“Rest assured that we will not dodge our obligation to fight for human rights,” the President remarked as he shut down those who continued to fight for the press — one of the lifelines of human society.
These words have never been more sour.
“From the rubbles of adversity, a more resilient and stronger nation built on Bayanihan and Pagkakaisa shall rise.” (SONA 2020)
The world came to a halt when the first COVID-19 case in the country was reported. Panic and fear riddled streets, while feet raided supermarkets.
By the time Duterte delivered his fifth SONA, the pandemic’s effects on the country were at its worst. As expected, the President stressed on how the pandemic had affected the nation, expressing his gratitude for the people dedicating their lives to bettering a seemingly hopeless moment in history.
There was care in discussing the accomplishments of the government to address those struck by the pandemic, and what was done to mitigate the damage. He was also unafraid to admit the government’s shortcomings, noting that he and his administration had been far from perfect.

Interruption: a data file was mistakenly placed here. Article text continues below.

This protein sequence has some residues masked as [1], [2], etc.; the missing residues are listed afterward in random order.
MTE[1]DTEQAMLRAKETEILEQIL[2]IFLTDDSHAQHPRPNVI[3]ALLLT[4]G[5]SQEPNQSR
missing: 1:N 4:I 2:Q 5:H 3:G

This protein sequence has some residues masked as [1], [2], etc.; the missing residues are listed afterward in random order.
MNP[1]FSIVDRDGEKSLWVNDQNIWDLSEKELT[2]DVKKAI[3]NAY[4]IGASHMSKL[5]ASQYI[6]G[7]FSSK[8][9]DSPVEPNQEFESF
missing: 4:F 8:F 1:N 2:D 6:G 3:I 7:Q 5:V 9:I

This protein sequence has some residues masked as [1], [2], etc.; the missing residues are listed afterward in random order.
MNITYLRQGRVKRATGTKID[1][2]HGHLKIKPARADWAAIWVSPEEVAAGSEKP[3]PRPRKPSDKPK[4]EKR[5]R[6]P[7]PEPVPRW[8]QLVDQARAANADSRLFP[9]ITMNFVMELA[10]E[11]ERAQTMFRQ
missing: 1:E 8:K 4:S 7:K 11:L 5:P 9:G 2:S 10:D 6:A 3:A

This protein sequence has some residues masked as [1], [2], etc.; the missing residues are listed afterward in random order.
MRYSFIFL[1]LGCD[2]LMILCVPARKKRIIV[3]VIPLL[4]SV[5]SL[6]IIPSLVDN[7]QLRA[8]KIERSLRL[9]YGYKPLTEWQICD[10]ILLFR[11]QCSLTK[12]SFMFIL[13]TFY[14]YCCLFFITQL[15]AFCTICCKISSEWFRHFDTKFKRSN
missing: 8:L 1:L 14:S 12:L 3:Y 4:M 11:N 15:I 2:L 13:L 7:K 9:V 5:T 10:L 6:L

He spoke like a leader — he spoke in a way that was expected of him. But, however heartfelt and true these sentiments were, he failed to concretely address just how many cases were recorded in the country, and what was going to be done about it.
The Filipino people did not vote for Rodrigo Duterte only for him to deliver false promises. Undoubtedly, his rigid and strict demeanor proved enough to instill order in the likes of Davao. Yet, a mere 5 years later, this strength has withered in the face of national responsibility.